Buy, renovate, increase cash flow and hold for the long term – this was the strategy he had developed. To be successful in improving properties, Danny knew he had to apply the same comprehensive approach to renovation as he had to acquisition. “I’m not too handy with the tools,” he admits. “But I know how to manage people.”
“I just went out and got quotes on everything. I did the groundwork and I spoke to several different people who do renovations. Then I just stuck with the best price for the best service and track record.”
The property today has been valued at an impressive $240,000. This constituted $55,000 capital growth in just over three years. Its success ignited a fiery passion that has spurred on Danny’s love affair with the property market.
“It was a really good buy at the time. From then on all I wanted to do was research properties. So I got stuck into the magazines and the online subscriptions, and that’s when I started to look into other areas.”
The very next year he decided to dive further into the property market with his second purchase. A two-bedroom unit on a good sized block came across his radar. However, this one – in Newtown, Toowoomba – was a bit further from home.
“At first, my friends and family were totally against it. They thought you should only buy investment properties close to home so you can see them and physically drive past them if you wanted to.”
Despite their concern, Danny backed his research and went for it. The property had good rental returns, and underlying growth in the area was promising. Obviously, this managed to pay off because in August 2014, Danny purchased another property just up the road in Rockville.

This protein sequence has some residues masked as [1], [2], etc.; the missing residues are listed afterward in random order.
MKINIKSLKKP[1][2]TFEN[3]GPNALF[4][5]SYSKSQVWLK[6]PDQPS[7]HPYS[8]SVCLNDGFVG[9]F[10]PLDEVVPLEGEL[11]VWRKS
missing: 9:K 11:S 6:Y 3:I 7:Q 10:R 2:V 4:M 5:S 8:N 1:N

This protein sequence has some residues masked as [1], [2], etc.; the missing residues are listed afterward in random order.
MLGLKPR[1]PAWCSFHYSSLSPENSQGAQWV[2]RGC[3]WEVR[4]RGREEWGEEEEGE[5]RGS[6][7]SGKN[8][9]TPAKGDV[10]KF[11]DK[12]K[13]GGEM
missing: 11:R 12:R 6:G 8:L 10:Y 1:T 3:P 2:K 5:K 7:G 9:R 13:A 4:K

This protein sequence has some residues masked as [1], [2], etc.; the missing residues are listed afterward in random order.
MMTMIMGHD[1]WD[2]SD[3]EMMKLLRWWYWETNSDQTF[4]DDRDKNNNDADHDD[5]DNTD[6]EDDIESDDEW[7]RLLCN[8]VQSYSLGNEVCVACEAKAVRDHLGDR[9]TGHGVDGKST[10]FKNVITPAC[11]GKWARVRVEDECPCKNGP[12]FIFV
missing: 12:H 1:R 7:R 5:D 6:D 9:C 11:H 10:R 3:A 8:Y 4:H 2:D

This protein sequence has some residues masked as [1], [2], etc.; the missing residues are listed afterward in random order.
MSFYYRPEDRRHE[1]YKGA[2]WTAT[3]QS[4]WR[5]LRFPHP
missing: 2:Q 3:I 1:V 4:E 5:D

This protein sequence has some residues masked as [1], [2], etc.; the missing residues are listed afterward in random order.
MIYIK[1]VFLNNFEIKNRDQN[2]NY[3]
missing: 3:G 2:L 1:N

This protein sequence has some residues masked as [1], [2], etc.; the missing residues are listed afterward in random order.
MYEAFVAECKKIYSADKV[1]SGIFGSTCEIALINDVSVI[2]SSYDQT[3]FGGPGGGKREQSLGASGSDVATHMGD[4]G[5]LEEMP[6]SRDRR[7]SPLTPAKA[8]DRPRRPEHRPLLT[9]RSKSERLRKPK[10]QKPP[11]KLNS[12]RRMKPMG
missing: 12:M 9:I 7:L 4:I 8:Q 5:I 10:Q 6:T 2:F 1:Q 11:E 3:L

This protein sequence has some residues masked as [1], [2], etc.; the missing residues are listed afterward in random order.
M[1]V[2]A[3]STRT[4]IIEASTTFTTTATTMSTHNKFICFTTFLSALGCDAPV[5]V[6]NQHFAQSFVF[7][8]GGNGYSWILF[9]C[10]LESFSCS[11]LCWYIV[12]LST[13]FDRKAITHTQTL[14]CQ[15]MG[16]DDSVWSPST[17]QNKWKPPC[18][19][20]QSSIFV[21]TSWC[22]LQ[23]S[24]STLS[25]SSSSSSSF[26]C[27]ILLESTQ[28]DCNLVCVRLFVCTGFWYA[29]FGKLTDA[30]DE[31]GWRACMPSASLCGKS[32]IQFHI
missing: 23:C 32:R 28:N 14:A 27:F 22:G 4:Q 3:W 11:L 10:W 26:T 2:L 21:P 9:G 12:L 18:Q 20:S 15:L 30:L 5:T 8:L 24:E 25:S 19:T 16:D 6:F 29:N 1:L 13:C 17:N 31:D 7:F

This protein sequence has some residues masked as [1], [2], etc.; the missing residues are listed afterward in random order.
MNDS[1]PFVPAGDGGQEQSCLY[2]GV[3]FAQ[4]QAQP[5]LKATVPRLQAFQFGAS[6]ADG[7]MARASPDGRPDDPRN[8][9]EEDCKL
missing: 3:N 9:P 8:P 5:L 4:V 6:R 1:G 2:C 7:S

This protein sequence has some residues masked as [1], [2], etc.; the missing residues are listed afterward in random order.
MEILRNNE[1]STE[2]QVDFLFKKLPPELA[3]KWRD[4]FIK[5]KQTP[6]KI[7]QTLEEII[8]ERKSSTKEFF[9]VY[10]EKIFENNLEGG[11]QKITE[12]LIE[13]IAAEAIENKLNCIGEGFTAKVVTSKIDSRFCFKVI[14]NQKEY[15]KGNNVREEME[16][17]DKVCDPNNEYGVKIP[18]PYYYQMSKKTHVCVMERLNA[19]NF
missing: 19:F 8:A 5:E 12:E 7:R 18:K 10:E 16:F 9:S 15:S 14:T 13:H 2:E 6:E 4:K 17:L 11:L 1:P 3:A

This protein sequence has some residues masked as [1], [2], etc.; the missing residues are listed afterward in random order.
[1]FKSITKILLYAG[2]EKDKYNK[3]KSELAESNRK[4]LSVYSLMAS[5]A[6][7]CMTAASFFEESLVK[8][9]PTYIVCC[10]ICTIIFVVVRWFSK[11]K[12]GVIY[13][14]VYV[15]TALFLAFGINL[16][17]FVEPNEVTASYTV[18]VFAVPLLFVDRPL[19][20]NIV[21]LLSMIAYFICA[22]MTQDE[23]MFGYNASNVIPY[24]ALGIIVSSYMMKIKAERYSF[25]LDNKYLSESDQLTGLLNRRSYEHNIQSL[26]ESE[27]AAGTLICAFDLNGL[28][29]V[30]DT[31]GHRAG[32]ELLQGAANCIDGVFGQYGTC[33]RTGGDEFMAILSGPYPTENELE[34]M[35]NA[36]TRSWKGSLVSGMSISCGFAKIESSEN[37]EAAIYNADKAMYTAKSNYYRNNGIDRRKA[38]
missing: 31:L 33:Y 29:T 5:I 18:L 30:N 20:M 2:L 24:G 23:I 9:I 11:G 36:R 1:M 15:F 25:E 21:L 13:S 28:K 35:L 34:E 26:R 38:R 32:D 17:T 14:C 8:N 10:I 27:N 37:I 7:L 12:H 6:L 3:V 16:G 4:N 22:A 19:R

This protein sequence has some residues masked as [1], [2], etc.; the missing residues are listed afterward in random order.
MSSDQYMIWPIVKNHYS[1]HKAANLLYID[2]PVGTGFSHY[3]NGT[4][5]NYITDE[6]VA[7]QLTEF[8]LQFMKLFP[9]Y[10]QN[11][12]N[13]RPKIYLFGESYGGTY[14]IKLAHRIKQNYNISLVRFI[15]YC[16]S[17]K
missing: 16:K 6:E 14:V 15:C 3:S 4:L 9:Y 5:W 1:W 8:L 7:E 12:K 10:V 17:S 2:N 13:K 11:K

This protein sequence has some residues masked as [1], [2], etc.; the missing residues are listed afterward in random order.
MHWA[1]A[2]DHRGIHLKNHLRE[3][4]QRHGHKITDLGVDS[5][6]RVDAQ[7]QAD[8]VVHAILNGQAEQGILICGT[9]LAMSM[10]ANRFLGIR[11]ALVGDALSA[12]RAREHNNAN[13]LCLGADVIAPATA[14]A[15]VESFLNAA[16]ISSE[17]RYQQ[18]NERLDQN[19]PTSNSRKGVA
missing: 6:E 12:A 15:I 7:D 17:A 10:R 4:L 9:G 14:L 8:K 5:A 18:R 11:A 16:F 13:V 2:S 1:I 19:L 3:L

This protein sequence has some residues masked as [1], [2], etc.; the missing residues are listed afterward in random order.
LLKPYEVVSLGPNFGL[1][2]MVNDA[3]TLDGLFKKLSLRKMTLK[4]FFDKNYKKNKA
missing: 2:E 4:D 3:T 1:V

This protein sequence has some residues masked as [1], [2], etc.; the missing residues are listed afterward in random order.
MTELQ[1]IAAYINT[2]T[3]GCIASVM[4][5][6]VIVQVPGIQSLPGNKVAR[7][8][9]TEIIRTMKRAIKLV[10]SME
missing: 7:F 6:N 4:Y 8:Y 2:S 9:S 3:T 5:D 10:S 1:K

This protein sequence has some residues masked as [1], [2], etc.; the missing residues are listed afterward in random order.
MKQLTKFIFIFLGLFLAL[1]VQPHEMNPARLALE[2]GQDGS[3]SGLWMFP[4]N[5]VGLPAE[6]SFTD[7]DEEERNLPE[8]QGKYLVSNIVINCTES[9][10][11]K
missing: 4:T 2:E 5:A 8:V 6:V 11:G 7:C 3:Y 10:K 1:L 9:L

“With my most recent purchase, I spoke to the real estate agent, I had a property manager in the area, and I had a building inspection done. They all gave me the same detailed descriptions of the property.
“I backed the reports from all three of them, and I didn’t even see that property – it was signed unseen. It worked and I went for it.”
BUMPS IN THE ROAD
While Danny is sitting comfortably now, the road to success was not always so smooth. Getting into the property game so young would always have its unique set of problems, and he admits there were some significant hurdles to overcome throughout his journey. “You get a lot of doubters,” he says. “I was often forced to talk to friends and family. They would question me on why I was doing it, if I was sure I was going to be able to afford it; and it just put doubt in my mind.”
Real estate agents also often proved to be a prickly bunch. Looking only at age, many would not take Danny seriously at first.
“I remember when I first started looking at property, I was very young and agents often just judged me and quite literally just blew me off.
“I had done my research and my cash flow analysis; I did everything and knew that I just needed to back my judgment and really go for it.”
As most young professionals were enjoying the perks of finally earning a decent income, Danny was not. While friends were off buying cars, boats and other frivolous items, the mounting debt was something that always lurked in the back of his mind.
“That sort of worried me a little bit. But if I got rental income of above 6%, I was comfortable that it wouldn’t affect my lifestyle too much.”
Adding to his financial worries, Danny hit a wall in January 2014. After returning from a well-deserved holiday, a call from his property manager presented a serious dilemma.